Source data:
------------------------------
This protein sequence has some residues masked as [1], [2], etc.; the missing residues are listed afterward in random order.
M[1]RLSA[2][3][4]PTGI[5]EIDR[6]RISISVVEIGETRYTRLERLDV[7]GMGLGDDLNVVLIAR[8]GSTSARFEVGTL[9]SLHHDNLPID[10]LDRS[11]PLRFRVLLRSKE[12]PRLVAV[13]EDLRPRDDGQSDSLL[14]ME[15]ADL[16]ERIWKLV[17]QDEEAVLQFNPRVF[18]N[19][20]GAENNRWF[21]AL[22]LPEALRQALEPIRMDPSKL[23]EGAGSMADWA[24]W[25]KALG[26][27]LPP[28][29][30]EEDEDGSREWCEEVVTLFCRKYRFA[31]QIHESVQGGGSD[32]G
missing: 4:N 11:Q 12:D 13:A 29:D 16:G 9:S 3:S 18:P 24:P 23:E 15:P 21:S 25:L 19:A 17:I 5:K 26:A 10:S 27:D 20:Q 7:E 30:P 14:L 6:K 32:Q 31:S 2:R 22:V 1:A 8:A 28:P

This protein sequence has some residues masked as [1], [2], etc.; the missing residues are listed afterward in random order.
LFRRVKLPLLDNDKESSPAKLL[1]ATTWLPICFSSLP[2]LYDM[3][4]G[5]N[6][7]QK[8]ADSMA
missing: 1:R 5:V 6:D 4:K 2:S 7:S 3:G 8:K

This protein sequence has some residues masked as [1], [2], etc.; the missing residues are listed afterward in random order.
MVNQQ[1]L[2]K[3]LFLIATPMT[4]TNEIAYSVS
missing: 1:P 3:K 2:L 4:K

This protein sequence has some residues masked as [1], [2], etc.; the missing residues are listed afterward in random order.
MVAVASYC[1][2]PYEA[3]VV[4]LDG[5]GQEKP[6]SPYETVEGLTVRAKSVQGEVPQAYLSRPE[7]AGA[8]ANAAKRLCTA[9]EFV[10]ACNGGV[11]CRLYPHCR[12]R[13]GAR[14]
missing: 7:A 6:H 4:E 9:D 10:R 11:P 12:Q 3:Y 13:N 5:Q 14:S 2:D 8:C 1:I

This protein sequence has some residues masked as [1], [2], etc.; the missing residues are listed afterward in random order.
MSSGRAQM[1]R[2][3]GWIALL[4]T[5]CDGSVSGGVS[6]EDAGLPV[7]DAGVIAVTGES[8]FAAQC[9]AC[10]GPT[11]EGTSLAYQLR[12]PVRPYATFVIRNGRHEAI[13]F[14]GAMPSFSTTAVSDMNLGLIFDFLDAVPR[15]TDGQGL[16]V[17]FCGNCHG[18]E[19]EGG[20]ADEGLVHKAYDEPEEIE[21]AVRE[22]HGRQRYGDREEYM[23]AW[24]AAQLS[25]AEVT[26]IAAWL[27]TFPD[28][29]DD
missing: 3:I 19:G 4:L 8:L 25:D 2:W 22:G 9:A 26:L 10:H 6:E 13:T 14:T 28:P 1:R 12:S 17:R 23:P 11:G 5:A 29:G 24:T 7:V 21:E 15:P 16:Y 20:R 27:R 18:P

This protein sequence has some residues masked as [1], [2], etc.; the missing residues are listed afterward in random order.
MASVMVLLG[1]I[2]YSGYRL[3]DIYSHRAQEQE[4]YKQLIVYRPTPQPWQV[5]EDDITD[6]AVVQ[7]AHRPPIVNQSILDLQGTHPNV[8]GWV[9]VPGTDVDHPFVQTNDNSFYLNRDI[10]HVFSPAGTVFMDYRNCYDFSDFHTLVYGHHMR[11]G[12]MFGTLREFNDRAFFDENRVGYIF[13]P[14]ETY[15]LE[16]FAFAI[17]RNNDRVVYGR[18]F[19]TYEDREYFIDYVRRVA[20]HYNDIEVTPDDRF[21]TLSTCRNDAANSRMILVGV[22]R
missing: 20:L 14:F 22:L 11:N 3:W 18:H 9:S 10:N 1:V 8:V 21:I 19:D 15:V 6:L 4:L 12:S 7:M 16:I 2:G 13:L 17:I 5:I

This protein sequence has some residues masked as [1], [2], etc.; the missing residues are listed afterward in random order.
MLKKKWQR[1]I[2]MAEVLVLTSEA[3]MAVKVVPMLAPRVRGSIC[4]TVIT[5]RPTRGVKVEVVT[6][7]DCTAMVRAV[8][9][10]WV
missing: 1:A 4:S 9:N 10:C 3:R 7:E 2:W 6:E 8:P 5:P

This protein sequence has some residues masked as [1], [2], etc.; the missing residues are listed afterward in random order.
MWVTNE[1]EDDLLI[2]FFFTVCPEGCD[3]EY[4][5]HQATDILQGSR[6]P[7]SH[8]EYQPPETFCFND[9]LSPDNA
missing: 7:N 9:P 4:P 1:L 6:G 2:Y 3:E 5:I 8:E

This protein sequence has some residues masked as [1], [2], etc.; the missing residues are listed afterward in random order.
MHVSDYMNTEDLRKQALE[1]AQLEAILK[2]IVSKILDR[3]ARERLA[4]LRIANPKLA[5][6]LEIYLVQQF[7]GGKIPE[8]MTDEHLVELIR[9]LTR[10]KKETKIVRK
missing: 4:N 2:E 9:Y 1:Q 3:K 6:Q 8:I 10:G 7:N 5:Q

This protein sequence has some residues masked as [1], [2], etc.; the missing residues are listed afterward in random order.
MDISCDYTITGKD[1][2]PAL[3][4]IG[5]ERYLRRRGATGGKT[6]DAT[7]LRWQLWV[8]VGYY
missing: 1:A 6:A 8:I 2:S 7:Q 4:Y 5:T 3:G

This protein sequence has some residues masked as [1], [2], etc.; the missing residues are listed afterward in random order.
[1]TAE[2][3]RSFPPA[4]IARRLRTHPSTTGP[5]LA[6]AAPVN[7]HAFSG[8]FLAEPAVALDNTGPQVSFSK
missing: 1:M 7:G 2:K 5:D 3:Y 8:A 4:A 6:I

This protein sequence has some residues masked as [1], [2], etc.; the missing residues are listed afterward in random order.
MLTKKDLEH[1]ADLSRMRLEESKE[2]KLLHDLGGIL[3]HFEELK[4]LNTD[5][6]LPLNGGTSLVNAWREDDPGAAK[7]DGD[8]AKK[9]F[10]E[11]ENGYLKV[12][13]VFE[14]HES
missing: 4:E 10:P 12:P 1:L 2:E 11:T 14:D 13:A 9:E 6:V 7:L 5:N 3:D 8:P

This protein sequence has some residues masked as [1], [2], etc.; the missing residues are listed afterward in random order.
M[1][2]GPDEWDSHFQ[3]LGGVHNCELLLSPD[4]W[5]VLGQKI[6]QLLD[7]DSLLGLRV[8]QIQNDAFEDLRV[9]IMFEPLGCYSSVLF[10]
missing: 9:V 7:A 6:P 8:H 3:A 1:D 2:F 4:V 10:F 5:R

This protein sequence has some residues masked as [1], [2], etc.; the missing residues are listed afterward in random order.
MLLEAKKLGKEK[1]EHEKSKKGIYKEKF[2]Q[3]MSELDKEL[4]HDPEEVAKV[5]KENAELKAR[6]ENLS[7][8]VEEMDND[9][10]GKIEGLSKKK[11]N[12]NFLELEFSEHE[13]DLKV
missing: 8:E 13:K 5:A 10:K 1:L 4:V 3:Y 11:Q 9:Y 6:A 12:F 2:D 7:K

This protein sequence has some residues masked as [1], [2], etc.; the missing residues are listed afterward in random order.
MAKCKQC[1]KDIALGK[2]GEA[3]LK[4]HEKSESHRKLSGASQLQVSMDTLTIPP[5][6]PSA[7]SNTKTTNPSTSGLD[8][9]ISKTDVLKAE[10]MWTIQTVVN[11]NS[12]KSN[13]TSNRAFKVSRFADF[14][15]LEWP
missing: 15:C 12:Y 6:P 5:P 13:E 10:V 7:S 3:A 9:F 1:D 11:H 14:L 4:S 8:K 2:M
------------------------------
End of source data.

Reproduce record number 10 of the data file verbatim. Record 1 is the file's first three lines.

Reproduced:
This protein sequence has some residues masked as [1], [2], etc.; the missing residues are listed afterward in random order.
MDISCDYTITGKD[1][2]PAL[3][4]IG[5]ERYLRRRGATGGKT[6]DAT[7]LRWQLWV[8]VGYY
missing: 1:A 6:A 8:I 2:S 7:Q 4:Y 5:T 3:G